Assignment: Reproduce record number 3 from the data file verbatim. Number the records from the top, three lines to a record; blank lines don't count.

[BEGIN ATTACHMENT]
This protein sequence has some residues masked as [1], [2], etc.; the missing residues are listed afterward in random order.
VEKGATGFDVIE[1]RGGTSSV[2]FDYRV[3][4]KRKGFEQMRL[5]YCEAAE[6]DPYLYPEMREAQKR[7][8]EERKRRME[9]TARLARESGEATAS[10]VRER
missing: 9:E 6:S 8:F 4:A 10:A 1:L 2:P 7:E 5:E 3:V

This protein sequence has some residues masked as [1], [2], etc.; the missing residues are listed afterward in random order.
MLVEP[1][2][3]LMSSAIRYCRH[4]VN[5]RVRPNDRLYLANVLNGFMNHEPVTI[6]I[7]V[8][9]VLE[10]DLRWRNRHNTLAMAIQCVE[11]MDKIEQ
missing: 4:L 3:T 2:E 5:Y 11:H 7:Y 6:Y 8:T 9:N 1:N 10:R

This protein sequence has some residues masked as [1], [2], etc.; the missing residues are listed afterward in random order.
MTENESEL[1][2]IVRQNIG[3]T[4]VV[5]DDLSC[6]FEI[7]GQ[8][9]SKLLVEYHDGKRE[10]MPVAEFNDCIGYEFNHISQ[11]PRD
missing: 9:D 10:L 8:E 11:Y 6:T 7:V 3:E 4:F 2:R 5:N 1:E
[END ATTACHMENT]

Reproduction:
This protein sequence has some residues masked as [1], [2], etc.; the missing residues are listed afterward in random order.
MTENESEL[1][2]IVRQNIG[3]T[4]VV[5]DDLSC[6]FEI[7]GQ[8][9]SKLLVEYHDGKRE[10]MPVAEFNDCIGYEFNHISQ[11]PRD
missing: 9:D 10:L 8:E 11:Y 6:T 7:V 3:E 4:F 2:R 5:N 1:E